Someone asked why we weren’t addressing the big picture and trying to stop all development instead of doing it piecemeal. Renee pointed out that there is no way to block someone from legally building on land they own. The city is trying to pass a new ordinance that will set the ratio of the size of a home that can be built on a given sized lot, but people don’t like to be told what they can do on land they own. She pointed out that the land above the Hollywood sign is privately owned, and that the owners plan to build a development. The City is trying to raise the money (they have $ 4 1/2 million of the $6 million needed) to buy the land back and keep the land open. Renee also mentioned that the St. Monica Mts. Conservancy is buying the acres below Mulholland near Universal to keep that land open. Perla Eston asked about building on lots that were previously deemed “substandard”; couldn’t we pass laws making it necessary to “bundle” these small lots in order to build on them? Renee pointed out that legislators are always looking for “density” (more voters) and that bundling lots defeats that purpose, so it’s not likely that would be an easy fight to win.

Renee then mentioned that she and others have been trying to pass a motion to get Neighborhood Prosecutors to deal with land use infractions, because City Attorneys (who have to deal with crime and haven’t time to investigate these issues) won’t. So far, the City Attorney has blocked this idea, but our group liked the idea and offered to help her in any way we could make this happen.

Renee then invited everyone to attend a Symposium on Planning Issues on April 6th at the Discovery Center at the LA Zoo with the new planning director Gail Goldberg and outgoing interim director Mark Winograd .


Tim Braseth reported to the group about a new house right at the Nichols Canyon turnoff to Willow Glen (7506). What is currently a canopy of oak trees, has been sold and a huge spec home is being planned: a 4,500 sq. ft Tuscan Villa with only a five foot setback from the street, dooming the trees. A discussion followed about whether the Mulholland Design Review Board can (or would) do anything, but it was pointed out that they’ve seen and approved the plans. The Hillside Ordinance currently allows a home that is 45% of the lot. Mel Remba reported that the house in question is in Area 8 (Mt. Olympus) and that their Architectural Committee is dealing with the owner to try to bring down the size and enlarge the setback. He’s gotten a promise from the owner that for every tree cut down, a replacement will be replanted in the neighborhood.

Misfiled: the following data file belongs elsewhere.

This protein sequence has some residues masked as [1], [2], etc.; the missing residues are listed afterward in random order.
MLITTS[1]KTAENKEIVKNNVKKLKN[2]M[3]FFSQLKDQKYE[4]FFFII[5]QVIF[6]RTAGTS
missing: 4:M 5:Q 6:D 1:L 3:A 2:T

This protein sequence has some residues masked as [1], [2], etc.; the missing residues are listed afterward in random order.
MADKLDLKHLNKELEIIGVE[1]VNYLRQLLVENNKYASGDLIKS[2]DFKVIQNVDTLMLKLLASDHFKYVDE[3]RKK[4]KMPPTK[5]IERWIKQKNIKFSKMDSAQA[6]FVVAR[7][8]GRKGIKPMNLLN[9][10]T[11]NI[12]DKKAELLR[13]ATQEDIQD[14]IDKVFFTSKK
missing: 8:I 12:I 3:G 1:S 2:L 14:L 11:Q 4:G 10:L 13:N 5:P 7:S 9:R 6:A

A discussion of the Bulwer Road construction followed. John Pogue introduced Donald Duckworth, the developer and representative of the owners of the land. Donald claimed that the owners have improved the community with the many improvements made, including shoring up the steep hillside behind the homes running down to Laurel Canyon Blvd. He claimed that the owner (who lives in Nebraska) is working closely with the city and at present only has plans to build one more home, but when pressed as to how many lots in all the owner plans to build on, Donald Duckworth said he didn’t know, nor could he state positively how many buildable lots the owner had. Mel Remba, representing the SMMC mentioned that there was little money left in the Conservancy coffers for this area to buy land, but with the approval of the community perhaps another assessment district could be passed to raise more funds which could then be used to buy open space. This met with a lot of approval.

At 8:30, the group broke for coffee and cake to thank Orrin Feldman, the outgoing Chair of Area 9, and Wendy Dytman, the Secretary, for their hard work over the last few years.

After the break, Neil Norman addressed the group. He has put together a small group to raise $2.7 million to buy the 6 acres of Harlesden Court (between Mt. Olympus and Cardwell Place). He asked for donations from the group and volunteers to help the effort. The Mt. Olympus Homeowners Group pledged $1,000.00 and others pledged to support the effort.

Orrin Feldman made an announcement about Temple Israel’s annual Big Sunday on May 7th- a day that they get volunteers out to do good deeds. This year they’re expecting 8,000 volunteers. They are also joining with the City to hopefully bring out 25,000 volunteers from Ojai to Anaheim. He urged everyone to go to for information.

There was a question regarding the status of the beautification project for the triangles of land at the corners of Mulholland and Woodrow Wilson. Despite having raised funds and gotten the St. Monica Mts. Conservancy to promise to maintain the corner, the project fell apart last year over internal disagreement about the scope of the project. A few people mentioned a desire to revive the project. This led to a discussion of the open lot on the Southwest corner of Laurel Canyon and Mulholland. Orrin mentioned that the city learned that there is a gas line running under that lot, making it an unlikely candidate for development, and that the Conservancy may be eyeing the purchase of that property.

John Pogue then suggested a number of smaller committees on which people could volunteer to serve – the idea being that these smaller committees can do the initial groundwork on these topics and report back to the larger group, making for a more efficient effort.

The final word came from Mel Remba, who pledged Area 8, Mt. Olympus’ help to work together on our mutual interests, and urged us to stay in touch via their website: .

John Pogue adjourned the meeting at 9:35 pm.